re: Is Twitter Fading? For Marketers It’s not Twitter that Matt

Carrie,

Here is the methodology info from the survey:

Forrester conducted the North American Technographics® Interactive Marketing Online Survey, Q2 2009 (US) fielded in May 2009 of 4,766 US individuals ages 18 to 88. For results based on a randomly chosen sample of this size (N = 4,766), there is 95% confidence that the results have a statistical precision of plus or minus 1.4% of what they would be if the entire population of US online individuals ages 18 and older had been surveyed.

re: Is Twitter Fading? For Marketers It’s not Twitter that Matt

The more I study Twitter through applications such as Tweetdeck, it is making a place for itself as a news headline service for social media. I agree it is not going away, but is becoming an excellent one dimensional web tool. Not only to broadcast, but to intercept comments that are good and bad. NBote to self, create a position for a Twitter monitorer uring the next hiring blitz.

re: Is Twitter Fading? For Marketers It’s not Twitter that Matt

There are three core social media/networking tools I use, they are: blogs, Linkedin and Twitter.

Twitter is by far, the most effective way to make an initial social connection with a business professional or brand. Obviously, the person/brand has to be on Twitter.

Some Twitter pros:

1) It is very easy to connect because all one does is follow that person on Twitter. Following someone is the first potential step in making a connection, starting a conversation and a relationship. E.g.: I've made direct connections to people through Twitter. I initially connected with Josh Bernoff, the co-author of Groundswell using Twitter.

2) It can cost effectively and exponentially increase your reach. A retweet(RT) can reach thousands of people. E.g.: one tweet I sent out to my followers (1600 at the time) was retweeted and ended up reaching 170,000 twitter accounts. Compare this to a magazine ad in terms of reach and cost.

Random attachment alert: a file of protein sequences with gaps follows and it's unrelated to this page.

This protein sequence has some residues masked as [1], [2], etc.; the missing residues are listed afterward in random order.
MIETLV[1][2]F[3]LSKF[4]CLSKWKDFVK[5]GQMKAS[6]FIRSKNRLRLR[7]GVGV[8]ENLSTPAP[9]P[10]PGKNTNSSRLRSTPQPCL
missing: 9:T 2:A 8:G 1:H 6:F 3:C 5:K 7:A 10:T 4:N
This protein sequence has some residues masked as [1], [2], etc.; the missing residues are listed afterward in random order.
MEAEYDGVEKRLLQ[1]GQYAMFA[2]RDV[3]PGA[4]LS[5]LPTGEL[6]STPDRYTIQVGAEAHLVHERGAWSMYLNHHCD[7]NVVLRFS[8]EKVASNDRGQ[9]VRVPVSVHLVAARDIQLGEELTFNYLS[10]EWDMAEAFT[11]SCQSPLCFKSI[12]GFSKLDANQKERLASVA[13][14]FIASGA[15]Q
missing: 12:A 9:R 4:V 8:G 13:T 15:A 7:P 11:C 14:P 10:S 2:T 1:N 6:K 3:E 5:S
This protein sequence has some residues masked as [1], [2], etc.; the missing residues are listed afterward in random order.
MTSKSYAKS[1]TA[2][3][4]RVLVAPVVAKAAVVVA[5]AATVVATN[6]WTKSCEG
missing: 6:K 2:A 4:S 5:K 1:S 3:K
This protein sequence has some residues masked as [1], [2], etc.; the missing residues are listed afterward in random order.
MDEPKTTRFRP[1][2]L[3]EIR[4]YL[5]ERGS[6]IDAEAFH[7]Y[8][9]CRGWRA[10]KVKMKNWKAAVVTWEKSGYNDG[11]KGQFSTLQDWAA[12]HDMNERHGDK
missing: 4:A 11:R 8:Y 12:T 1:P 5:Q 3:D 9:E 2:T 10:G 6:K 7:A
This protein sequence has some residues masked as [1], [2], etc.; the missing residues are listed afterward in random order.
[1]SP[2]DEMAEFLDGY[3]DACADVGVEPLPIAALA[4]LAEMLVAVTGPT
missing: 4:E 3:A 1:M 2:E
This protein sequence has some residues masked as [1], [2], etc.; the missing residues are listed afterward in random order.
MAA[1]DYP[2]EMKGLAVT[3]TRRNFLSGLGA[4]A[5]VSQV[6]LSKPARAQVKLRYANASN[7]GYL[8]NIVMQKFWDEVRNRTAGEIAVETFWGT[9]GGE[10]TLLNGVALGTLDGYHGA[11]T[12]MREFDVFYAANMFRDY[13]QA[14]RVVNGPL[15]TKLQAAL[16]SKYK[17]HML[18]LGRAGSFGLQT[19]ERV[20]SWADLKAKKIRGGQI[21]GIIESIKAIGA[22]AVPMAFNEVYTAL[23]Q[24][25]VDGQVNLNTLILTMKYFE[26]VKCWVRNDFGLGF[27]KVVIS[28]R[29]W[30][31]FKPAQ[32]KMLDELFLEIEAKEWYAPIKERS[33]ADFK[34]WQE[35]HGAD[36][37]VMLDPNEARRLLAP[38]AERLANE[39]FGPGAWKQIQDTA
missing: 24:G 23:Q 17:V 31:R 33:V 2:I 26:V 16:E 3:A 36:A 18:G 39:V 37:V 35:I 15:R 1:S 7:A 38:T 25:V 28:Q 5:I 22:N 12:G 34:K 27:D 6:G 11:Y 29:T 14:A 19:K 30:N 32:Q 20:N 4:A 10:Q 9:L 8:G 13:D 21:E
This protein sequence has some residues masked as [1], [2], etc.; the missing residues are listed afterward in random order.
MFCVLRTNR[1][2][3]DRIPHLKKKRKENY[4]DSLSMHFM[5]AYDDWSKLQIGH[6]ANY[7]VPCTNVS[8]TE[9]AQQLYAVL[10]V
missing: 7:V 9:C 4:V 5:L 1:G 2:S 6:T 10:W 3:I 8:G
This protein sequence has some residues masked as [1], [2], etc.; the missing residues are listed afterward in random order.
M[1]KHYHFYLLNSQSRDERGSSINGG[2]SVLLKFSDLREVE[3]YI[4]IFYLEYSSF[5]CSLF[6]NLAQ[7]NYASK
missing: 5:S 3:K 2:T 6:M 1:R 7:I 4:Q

Some Twitter cons:
1) Twitter is not immune from questionable or ill advised practices. People and companies should ensure they are sharing meaningful information about the industry they serve, the problems they solve and think of their followers first. It's ok to inform and promote your achievements, new products etc. Just make sure things are balanced.

2) "List streams" and "contests". Follow Fridays and contests like the shorty awards help build awareness and legitimize twitter to some extent. However I have some concerns:

Follow Fridays: To recommend I follow a bunch of names means absolutely nothing to me. I want to know why I should follow this person not just who.

Contests: I question the value of contests like the shorty awards where people can win by volume of votes. Since the "ballot" or nomination is in the form of a tweet, I end up seeing multiple tweets asking for ppl to vote and then more tweets thanking those ppl for voting! Then I see tweets congratulating ppl for where you end up being ranked. This is twitter madness (or "noise") in my opinion. My reaction to this: "unfollow"!

In summary, Twitter can and is a great way to connect with people, build awareness for you and/or your company and extend your reach. Balance your needs with those of the people that follow you. Don't abuse the relationships you are starting and developing through over promotion and one sided self serving behaviour.

re: Is Twitter Fading? For Marketers It’s not Twitter that Matt

Chris,

Thanks for the thoughtful comments. I share many of your concerns.

My feeling on Follow Fridays (#FF) is that it can be useful if people offer introductions and explanations and not just a laundry list of twitter handles. (For example, "Great news sources" or "Social Media Deep Thinkers.")

And I agree with you about the contests where people win or are entered merely by retweeting. Those can become spammy very quickly. A better idea is to have people tweet something of value--such as why they like the product--along with a hashtag.

Marketers and users are still getting the hang of Twitter and it can be very different things for different people. That's both the joy and the challenge of Twitter as a communications channel!